Teresa Wright insisted on doing Hollywood her way and became the only actor ever nominated for Academy Awards in each of her three initial pictures, winning for "Mrs. Miniver."
A Broadway actress, Wright came to Hollywood at the invitation of Samuel Goldwyn, who had seen her on stage in "Life With Father," to play Bette Davis' daughter in 1941's "The Little Foxes." Wright earned an Oscar nomination for best supporting actress in the role.
She followed that triumph the next year with two more nominations, for best actress as the wife of Gary Cooper's Lou Gehrig in "The Pride of the Yankees," and for best supporting actress as the girlfriend of Greer Garson's son in "Mrs. Miniver," for which she won the Oscar.
Her fourth film garnered no Oscar nomination, but was a classic nonetheless. She played the innocent niece to Joseph Cotten's serial killer in Alfred Hitchcock's "Shadow of a Doubt." After that came leading roles in "Casanova Brown" and "The Best Years of Our Lives."
Wright wanted no part of the typical studio publicity for actresses of that era. She insisted she was no glamour girl and staunchly refused to pose for photos wearing bathing suits or to endure gossipy fan magazine interviews.
Her insistence on a contract clause precluding cheesecake photos garnered more publicity than the photos ever could, and irked her studio.
"My idea then was that I wouldn't look good, that my acting was better than my figure, and that others could do it better," she told Hollywood columnist Hedda Hopper in 1950.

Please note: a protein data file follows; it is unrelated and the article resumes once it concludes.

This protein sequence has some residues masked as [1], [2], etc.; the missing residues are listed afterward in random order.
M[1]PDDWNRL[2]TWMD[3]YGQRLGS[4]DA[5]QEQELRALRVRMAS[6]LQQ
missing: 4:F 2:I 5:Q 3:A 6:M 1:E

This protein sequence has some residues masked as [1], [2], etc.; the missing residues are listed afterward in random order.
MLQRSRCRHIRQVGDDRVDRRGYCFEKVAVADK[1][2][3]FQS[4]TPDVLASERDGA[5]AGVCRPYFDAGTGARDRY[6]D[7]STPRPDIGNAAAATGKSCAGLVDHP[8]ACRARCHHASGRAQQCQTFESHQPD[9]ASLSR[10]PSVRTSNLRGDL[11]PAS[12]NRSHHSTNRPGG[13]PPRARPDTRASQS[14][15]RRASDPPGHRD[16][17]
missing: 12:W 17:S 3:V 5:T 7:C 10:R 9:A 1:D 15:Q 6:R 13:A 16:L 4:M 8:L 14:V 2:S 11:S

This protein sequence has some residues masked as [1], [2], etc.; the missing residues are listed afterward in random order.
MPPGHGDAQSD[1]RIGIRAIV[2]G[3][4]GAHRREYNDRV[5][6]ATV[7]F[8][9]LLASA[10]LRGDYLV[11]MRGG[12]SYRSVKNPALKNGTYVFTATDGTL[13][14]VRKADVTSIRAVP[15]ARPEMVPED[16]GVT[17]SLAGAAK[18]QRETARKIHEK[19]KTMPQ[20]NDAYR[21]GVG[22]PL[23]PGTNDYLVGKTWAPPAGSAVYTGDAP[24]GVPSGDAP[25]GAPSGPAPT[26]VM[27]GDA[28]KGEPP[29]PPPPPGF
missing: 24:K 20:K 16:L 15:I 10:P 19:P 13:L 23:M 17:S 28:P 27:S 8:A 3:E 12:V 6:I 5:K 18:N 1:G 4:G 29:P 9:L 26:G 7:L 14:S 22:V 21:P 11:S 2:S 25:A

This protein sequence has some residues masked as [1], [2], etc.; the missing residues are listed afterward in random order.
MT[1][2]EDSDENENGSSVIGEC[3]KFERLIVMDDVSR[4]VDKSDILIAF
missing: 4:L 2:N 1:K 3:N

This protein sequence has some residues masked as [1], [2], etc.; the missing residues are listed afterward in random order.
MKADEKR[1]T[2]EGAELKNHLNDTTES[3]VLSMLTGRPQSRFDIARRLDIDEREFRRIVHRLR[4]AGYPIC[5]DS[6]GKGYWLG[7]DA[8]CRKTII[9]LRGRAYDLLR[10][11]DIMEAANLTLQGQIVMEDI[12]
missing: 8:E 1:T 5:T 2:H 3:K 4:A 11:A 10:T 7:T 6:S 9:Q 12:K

Initially understanding about her attitude, Goldwyn told her he was not of "the bathing suit school of Hollywood producers." He cast her as the wholesome daughter, wife or sweetheart and never the seductress. But he suspended her at various times, and fired her in 1948 for being "uncooperative" when she refused to travel to publicize a movie.
The ouster might have cost Wright her $125,000 pay, but not her ability to land prestigious roles. Although she made her next film for only $20,000, it was another classic: 1950's "The Men," opposite Marlon Brando in his movie debut.
By 1953, although she was only in her early 30s, Wright moved into character roles, playing Jean Simmons' mother in George Cukor's "The Actress."
Over her long career, Wright appeared in about 28 movies, most recently as the eccentric landlady Miss Birdie who befriends Matt Damon in Francis Ford Coppola's 1997 "The Rainmaker." But she never revised her less than enthusiastic opinion of the medium.
Wright did intersperse her illustrious stage career with considerable work on television from its inception, beginning with such live dramatic anthology series as Lux Video Theater.
She was nominated for Emmys three times: for playing the teacher Annie Sullivan in the 1957 CBS production of "The Miracle Worker," as the famed photographer in "The Margaret Bourke-White Story" on NBC in 1960, and for a guest role on the brief CBS series "Dolphin Cove" in 1989.
|1941||Best Supporting Actress||The Little Foxes||Nomination|
|1942||Best Supporting Actress||Mrs. Miniver||Win|
|1942||Best Actress||The Pride of the Yankees||Nomination|